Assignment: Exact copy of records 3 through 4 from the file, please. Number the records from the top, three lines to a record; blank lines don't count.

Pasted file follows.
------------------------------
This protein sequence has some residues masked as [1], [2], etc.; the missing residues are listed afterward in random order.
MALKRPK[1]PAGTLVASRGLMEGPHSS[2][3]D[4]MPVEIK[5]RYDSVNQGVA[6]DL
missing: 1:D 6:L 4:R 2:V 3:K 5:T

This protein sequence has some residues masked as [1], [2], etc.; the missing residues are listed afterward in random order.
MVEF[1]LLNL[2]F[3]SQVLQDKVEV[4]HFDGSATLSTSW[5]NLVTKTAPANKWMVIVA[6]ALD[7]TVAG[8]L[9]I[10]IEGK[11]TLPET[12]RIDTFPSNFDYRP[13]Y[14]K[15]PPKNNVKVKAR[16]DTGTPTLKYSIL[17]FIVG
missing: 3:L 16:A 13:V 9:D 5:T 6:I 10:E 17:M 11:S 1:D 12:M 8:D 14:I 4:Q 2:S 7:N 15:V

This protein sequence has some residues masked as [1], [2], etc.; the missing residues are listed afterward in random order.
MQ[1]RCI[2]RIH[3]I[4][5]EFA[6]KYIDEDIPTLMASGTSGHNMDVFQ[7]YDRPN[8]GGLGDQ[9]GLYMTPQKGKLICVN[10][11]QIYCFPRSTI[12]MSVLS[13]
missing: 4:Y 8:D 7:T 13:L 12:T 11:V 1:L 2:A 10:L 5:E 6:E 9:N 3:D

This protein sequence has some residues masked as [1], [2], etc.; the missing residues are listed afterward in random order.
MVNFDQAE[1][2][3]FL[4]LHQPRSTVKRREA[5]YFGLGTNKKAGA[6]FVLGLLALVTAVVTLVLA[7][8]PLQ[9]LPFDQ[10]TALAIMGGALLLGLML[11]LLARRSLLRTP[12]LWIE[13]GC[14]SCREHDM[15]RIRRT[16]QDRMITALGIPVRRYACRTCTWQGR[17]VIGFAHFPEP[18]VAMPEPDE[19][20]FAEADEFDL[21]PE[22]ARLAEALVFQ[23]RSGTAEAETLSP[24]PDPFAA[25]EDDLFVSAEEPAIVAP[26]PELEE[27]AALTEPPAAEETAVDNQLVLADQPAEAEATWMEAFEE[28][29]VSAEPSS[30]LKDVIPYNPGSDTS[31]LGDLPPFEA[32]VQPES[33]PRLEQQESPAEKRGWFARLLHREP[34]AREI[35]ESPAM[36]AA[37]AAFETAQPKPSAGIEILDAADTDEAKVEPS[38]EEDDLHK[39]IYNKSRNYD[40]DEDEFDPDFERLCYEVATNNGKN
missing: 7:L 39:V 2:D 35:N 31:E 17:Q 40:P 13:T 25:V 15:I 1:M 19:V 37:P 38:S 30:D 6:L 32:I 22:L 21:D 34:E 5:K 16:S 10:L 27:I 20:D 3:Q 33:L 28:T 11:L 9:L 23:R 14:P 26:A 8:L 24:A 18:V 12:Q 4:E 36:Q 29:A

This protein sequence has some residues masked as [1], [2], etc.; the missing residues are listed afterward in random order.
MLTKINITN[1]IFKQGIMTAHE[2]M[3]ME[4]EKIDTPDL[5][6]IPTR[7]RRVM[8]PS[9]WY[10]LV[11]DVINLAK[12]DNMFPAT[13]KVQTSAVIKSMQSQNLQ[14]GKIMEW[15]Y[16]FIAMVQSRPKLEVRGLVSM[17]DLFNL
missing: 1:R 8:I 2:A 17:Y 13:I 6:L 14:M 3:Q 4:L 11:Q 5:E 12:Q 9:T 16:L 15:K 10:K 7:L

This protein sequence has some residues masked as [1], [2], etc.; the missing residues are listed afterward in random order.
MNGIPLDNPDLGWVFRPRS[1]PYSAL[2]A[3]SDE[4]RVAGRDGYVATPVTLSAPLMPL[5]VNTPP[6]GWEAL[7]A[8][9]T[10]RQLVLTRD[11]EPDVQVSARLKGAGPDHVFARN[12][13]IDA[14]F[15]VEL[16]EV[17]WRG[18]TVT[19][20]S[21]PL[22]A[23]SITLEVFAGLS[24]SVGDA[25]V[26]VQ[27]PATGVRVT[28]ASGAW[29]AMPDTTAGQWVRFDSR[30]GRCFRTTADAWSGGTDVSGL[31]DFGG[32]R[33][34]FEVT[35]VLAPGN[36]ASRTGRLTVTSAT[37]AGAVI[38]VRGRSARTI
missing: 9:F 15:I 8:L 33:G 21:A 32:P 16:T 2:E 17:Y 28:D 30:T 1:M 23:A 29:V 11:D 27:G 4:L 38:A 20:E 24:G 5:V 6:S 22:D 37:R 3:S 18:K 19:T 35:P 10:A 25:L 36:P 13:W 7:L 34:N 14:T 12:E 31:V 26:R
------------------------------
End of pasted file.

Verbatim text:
This protein sequence has some residues masked as [1], [2], etc.; the missing residues are listed afterward in random order.
MQ[1]RCI[2]RIH[3]I[4][5]EFA[6]KYIDEDIPTLMASGTSGHNMDVFQ[7]YDRPN[8]GGLGDQ[9]GLYMTPQKGKLICVN[10][11]QIYCFPRSTI[12]MSVLS[13]
missing: 4:Y 8:D 7:T 13:L 12:T 11:V 1:L 2:A 10:L 5:E 6:E 9:N 3:D

This protein sequence has some residues masked as [1], [2], etc.; the missing residues are listed afterward in random order.
MVNFDQAE[1][2][3]FL[4]LHQPRSTVKRREA[5]YFGLGTNKKAGA[6]FVLGLLALVTAVVTLVLA[7][8]PLQ[9]LPFDQ[10]TALAIMGGALLLGLML[11]LLARRSLLRTP[12]LWIE[13]GC[14]SCREHDM[15]RIRRT[16]QDRMITALGIPVRRYACRTCTWQGR[17]VIGFAHFPEP[18]VAMPEPDE[19][20]FAEADEFDL[21]PE[22]ARLAEALVFQ[23]RSGTAEAETLSP[24]PDPFAA[25]EDDLFVSAEEPAIVAP[26]PELEE[27]AALTEPPAAEETAVDNQLVLADQPAEAEATWMEAFEE[28][29]VSAEPSS[30]LKDVIPYNPGSDTS[31]LGDLPPFEA[32]VQPES[33]PRLEQQESPAEKRGWFARLLHREP[34]AREI[35]ESPAM[36]AA[37]AAFETAQPKPSAGIEILDAADTDEAKVEPS[38]EEDDLHK[39]IYNKSRNYD[40]DEDEFDPDFERLCYEVATNNGKN
missing: 7:L 39:V 2:D 35:N 31:E 17:Q 40:P 13:T 25:V 15:I 1:M 19:V 37:P 38:S 30:D 6:L 32:I 22:L 21:D 34:E 5:K 16:S 10:L 27:I 20:D 3:Q 33:L 28:T 11:L 9:L 23:R 14:P 26:A 8:L 24:A 18:V 12:Q 4:E 36:Q 29:A